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Dreadful heat, humidity invade southern US as misery continues

/ 07:50 AM August 14, 2019

ATLANTA – Stifling heat smothered states from Texas to South Carolina on Tuesday with temperatures that felt like 120 degrees (49 Celsius), making it difficult to be outside for long, much less work or play.

 Dreadful heat, humidity invade southern US as misery continues

Children splash in the new splash pad at Riverview Park in North Augusta, S.C., Monday, August 12, 2019.Hazardous heat is in the Augusta, Ga., area weather forecast. Forecasters say most of the South from Texas to parts of South Carolina will be under heat advisories and warnings as temperatures will feel as high as 117 degrees.(Michael Holahan/The Augusta Chronicle via AP)

As the entire Southeast baked amid heat warnings and advisories that reached from central Texas to coastal Georgia, construction workers toiled under a blazing sun in Louisiana. Alabama’s largest city opened its auditorium as a refuge for anyone needing to cool down.

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Some schools and coaches limited football practice for players getting ready for the upcoming season, and social media was dotted with photos showing automobile thermometers with triple-digit readings.

Forecasters said a cold front and storms could lead to a slight midweek cool down, but for the meantime it was just too hot.

The National Weather Service said the afternoon heat index, a combination of temperature and humidity, climbed to 120 degrees (48.8 Celsius) in Clarksdale, Mississippi, nearly hitting the 121 degrees (49.4 Celsius) it felt like Monday . Readings were nearly as high in cities including Dyersburg, Tennessee, and West Memphis, Arkansas.

In downtown Birmingham, Alabama, a piano-playing sidewalk evangelist sought refuge from the sun with two umbrellas — one over his head and the other on his sunny side.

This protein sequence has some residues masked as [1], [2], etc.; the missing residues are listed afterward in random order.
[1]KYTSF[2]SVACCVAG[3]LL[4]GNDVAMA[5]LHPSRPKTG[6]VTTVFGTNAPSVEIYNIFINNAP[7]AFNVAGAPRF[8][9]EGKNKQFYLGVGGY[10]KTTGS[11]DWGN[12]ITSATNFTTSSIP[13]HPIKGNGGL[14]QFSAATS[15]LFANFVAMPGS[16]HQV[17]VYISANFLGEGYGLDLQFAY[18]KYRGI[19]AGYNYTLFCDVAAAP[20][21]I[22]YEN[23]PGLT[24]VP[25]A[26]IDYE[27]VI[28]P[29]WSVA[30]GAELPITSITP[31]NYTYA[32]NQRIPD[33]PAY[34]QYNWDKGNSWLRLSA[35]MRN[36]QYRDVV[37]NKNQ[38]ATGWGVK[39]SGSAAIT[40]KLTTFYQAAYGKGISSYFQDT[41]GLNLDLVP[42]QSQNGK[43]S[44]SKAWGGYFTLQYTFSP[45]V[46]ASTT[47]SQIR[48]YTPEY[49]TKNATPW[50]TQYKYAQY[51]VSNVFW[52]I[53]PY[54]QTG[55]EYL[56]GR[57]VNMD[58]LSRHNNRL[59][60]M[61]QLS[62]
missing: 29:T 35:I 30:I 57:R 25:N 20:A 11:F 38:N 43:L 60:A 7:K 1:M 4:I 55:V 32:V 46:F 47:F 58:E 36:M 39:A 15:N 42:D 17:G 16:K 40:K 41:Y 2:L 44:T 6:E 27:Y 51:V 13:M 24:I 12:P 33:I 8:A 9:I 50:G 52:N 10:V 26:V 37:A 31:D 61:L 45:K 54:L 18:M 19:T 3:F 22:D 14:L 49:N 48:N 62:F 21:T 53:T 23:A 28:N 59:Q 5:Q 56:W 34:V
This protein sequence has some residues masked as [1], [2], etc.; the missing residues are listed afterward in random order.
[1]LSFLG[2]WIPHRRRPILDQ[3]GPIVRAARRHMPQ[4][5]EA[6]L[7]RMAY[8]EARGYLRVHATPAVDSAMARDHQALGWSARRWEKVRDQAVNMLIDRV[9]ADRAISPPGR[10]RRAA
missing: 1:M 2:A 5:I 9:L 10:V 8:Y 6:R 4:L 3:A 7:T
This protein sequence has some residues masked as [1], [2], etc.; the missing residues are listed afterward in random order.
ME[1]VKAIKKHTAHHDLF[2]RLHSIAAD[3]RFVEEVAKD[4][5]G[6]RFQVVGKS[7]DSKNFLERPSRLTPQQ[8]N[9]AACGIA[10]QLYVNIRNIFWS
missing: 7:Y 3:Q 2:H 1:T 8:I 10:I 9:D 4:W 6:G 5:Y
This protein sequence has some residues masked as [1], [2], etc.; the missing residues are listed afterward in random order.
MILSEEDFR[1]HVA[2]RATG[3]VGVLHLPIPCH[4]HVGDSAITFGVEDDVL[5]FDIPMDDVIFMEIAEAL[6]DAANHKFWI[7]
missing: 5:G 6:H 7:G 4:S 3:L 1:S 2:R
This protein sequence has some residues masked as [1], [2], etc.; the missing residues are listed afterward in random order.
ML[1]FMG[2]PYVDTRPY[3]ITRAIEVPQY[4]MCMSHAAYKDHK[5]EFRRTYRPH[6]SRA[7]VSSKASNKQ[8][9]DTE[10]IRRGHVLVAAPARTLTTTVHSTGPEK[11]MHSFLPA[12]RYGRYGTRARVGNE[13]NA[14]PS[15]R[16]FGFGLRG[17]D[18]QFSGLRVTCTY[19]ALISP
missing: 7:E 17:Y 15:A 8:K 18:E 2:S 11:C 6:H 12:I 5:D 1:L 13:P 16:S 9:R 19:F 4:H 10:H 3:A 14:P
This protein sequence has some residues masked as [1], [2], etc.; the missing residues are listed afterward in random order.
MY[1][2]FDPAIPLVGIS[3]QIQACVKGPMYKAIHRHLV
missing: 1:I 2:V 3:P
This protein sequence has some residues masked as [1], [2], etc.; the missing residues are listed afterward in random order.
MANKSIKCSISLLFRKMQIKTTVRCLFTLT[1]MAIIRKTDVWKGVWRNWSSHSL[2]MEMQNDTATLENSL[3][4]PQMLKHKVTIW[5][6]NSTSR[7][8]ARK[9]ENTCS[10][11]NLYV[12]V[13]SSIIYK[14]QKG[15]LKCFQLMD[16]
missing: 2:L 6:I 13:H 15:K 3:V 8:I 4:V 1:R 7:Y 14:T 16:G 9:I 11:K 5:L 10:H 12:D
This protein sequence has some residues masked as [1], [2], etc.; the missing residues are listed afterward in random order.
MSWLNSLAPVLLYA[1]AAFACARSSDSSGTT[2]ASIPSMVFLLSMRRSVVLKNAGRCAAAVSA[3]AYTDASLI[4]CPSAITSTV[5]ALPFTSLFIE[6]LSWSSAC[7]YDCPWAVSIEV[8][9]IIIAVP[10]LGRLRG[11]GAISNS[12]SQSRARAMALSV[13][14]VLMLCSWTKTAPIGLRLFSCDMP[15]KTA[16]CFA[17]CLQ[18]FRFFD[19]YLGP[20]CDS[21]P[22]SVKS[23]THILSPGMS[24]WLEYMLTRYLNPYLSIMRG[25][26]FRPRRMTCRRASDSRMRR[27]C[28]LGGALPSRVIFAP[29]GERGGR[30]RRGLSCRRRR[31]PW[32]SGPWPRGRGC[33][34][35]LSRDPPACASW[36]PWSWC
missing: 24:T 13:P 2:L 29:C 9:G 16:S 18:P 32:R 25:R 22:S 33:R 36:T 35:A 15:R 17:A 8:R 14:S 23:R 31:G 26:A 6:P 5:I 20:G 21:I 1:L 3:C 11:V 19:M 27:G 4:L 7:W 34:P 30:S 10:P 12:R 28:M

Around the corner, artist Henry L. McShan sold his watercolor landscapes in a shady spot beside a park. Temperatures in Birmingham were already in the 90s Tuesday morning and topped 100 degrees later.

“I’m going to be here all day. I’ve got several bottles of water. I’m ready for it,” said McShan, his face glistening with sweat.

It was just as sizzling along the Gulf Coast in south Alabama and along the Florida Panhandle. The heat index hit 117 (47 Celsius) before noon Tuesday in the Mobile, Alabama, area. Pensacola saw a heat index of 115, also before noon.

The heat index in the hottest areas should be 15 to 20 degrees cooler Wednesday, according to the weather service.

Heat exhaustion and heat stroke are prime threats during heat waves, according to the federal Centers for Disease Control and Prevention.

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In Kansas, a 2-year-old boy died after he was found alone in a parked car in the afternoon heat Sunday. It appears heat played a role in the child’s death, Lawrence Police Chief Gregory Burns Jr. said in a statement Monday. The heat index was 96 (36 Celsius) at the time, the weather service said.

In Texas, managers of the state’s main electric grid declared an energy conservation emergency and asked its customers to dial back their thermostats between 3 and 7 p.m. Tuesday because of the extreme heat. The Electric Reliability Council of Texas took the action a day after it set an all-time peak demand record.

At the Dallas Zoo, where $1 admission day was expected to draw large crowds, misting tents were set up for visitors to cool down. Elephants will be soaked with water cannons and offered frozen treats, said spokeswoman Chelsey Norris.

In Louisiana, road workers were urged to take precautions to protect themselves from the heat, said Erin Buchanan, a spokeswoman with the Louisiana Department of Transportation and Development.

“Every summer, we know we’re going to encounter some extreme heat,” she said. “They know to take multiple breaks. They know to stay hydrated.”

Heat alerts stretched as far east as the Upstate area of South Carolina.

Reeves reported from Birmingham, Alabama. Associated Press writers Diana Heidgerd in Dallas; Rebecca Santana in New Orleans; and Steve Reed in Spartanburg, South Carolina, contributed to this report. /gsg

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